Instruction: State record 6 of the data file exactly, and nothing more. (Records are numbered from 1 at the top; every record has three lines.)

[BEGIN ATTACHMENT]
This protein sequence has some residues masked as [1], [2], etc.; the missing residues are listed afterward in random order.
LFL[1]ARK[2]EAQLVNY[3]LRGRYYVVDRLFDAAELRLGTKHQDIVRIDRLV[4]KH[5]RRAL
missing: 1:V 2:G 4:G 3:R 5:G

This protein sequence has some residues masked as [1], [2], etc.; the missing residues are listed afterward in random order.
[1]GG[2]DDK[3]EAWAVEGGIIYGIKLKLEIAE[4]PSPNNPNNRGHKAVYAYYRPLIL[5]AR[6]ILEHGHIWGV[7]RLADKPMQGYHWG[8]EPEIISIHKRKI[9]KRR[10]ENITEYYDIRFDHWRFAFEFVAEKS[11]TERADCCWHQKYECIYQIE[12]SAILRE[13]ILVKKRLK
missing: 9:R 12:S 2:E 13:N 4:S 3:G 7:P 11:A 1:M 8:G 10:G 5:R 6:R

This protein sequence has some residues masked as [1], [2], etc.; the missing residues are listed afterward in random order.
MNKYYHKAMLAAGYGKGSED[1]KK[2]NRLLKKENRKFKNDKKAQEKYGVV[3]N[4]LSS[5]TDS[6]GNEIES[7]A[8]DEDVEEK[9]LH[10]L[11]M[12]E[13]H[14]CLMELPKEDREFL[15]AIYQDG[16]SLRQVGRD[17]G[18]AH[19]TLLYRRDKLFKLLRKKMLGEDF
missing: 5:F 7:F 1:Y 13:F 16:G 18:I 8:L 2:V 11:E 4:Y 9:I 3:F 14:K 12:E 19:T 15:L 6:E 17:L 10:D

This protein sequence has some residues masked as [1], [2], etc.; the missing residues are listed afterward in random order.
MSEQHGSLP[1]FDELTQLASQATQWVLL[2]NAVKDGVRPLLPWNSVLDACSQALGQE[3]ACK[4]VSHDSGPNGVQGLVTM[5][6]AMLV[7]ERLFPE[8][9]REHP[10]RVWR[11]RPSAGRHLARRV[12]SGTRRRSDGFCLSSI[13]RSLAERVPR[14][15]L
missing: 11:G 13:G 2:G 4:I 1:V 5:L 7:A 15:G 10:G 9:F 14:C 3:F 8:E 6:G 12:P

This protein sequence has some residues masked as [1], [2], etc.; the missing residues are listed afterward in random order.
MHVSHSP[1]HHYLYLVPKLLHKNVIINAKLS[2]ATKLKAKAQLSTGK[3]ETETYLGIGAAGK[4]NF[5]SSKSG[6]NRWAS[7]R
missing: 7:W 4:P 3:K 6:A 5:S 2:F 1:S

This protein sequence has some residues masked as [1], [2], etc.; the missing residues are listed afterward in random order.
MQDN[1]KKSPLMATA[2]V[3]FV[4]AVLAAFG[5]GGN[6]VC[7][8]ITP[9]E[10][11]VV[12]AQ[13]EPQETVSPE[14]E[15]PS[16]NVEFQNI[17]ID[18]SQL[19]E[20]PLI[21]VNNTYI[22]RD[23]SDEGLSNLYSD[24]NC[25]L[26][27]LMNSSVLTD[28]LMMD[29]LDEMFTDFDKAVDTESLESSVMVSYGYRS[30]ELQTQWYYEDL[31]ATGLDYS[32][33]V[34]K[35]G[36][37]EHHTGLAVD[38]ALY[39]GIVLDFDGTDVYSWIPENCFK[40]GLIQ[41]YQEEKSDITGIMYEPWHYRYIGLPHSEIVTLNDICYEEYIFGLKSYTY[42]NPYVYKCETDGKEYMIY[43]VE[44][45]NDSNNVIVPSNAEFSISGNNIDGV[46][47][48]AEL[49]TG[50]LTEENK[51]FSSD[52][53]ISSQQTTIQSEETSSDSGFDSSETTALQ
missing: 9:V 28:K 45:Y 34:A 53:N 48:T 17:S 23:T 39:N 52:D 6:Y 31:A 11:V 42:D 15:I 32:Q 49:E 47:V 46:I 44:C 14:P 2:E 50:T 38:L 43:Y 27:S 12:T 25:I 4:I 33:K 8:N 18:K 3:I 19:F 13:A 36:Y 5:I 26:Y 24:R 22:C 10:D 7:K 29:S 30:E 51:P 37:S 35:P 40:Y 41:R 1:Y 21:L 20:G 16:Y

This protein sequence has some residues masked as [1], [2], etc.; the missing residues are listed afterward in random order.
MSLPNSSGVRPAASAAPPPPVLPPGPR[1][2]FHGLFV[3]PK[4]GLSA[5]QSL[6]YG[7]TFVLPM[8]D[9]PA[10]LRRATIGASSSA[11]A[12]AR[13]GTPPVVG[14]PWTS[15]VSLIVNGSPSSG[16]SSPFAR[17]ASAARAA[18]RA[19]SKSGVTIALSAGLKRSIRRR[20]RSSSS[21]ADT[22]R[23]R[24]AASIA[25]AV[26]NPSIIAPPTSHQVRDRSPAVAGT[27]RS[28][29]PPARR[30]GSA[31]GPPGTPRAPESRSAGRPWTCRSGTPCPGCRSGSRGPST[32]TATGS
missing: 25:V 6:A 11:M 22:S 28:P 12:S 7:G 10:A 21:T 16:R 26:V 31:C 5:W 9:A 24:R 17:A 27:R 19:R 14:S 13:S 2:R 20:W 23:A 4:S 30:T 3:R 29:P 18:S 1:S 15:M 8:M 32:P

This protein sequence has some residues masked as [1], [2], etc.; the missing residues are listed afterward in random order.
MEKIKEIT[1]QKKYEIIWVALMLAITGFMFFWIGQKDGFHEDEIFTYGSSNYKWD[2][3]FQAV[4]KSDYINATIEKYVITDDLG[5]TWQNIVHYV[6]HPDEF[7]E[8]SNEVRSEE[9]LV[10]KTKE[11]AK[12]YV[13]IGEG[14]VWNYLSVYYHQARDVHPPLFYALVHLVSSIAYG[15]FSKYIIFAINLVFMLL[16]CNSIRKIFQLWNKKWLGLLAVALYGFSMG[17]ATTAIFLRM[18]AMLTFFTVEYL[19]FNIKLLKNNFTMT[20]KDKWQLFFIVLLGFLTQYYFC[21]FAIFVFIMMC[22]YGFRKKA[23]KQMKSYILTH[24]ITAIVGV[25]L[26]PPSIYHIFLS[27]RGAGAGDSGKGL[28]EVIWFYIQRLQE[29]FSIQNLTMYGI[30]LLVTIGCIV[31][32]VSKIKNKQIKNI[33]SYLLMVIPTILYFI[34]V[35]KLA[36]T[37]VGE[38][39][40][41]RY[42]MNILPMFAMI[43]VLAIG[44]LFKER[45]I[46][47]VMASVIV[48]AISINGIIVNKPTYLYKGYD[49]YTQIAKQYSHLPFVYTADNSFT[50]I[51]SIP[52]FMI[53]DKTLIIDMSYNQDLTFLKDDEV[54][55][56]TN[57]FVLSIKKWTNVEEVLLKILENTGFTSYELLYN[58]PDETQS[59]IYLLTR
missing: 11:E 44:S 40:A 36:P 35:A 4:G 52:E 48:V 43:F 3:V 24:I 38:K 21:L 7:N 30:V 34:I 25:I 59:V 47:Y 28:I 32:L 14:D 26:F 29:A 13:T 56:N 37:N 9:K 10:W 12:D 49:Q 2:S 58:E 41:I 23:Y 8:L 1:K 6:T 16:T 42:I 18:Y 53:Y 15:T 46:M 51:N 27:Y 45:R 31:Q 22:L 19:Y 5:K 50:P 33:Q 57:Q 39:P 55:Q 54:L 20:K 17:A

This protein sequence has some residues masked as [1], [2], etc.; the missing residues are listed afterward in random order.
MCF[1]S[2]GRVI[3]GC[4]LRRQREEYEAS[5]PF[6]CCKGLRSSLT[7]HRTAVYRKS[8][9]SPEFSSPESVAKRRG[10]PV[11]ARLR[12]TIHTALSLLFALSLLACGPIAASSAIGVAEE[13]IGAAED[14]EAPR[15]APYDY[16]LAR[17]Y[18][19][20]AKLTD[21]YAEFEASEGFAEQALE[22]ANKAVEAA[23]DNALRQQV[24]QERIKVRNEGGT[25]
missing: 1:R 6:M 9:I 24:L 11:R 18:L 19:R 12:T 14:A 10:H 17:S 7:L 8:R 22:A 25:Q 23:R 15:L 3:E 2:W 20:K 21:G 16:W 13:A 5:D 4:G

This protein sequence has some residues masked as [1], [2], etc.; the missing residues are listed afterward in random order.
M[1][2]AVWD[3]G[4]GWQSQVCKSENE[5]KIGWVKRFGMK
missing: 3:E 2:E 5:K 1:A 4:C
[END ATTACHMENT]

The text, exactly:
This protein sequence has some residues masked as [1], [2], etc.; the missing residues are listed afterward in random order.
MQDN[1]KKSPLMATA[2]V[3]FV[4]AVLAAFG[5]GGN[6]VC[7][8]ITP[9]E[10][11]VV[12]AQ[13]EPQETVSPE[14]E[15]PS[16]NVEFQNI[17]ID[18]SQL[19]E[20]PLI[21]VNNTYI[22]RD[23]SDEGLSNLYSD[24]NC[25]L[26][27]LMNSSVLTD[28]LMMD[29]LDEMFTDFDKAVDTESLESSVMVSYGYRS[30]ELQTQWYYEDL[31]ATGLDYS[32][33]V[34]K[35]G[36][37]EHHTGLAVD[38]ALY[39]GIVLDFDGTDVYSWIPENCFK[40]GLIQ[41]YQEEKSDITGIMYEPWHYRYIGLPHSEIVTLNDICYEEYIFGLKSYTY[42]NPYVYKCETDGKEYMIY[43]VE[44][45]NDSNNVIVPSNAEFSISGNNIDGV[46][47][48]AEL[49]TG[50]LTEENK[51]FSSD[52][53]ISSQQTTIQSEETSSDSGFDSSETTALQ
missing: 9:V 28:K 45:Y 34:A 53:N 48:T 17:S 23:T 39:N 52:D 6:Y 31:A 11:V 42:D 15:I 32:Q 49:E 47:V 46:I 44:C 14:P 2:E 50:T 38:L 43:Y 27:S 12:T 25:I 4:I 33:K 8:N 18:K 3:I 19:F 13:A 36:Y 5:I 26:Y 24:R 22:C 10:D 7:K 29:S 30:E 51:P 37:S 35:P 40:Y 41:R 1:Y 21:L 20:G 16:Y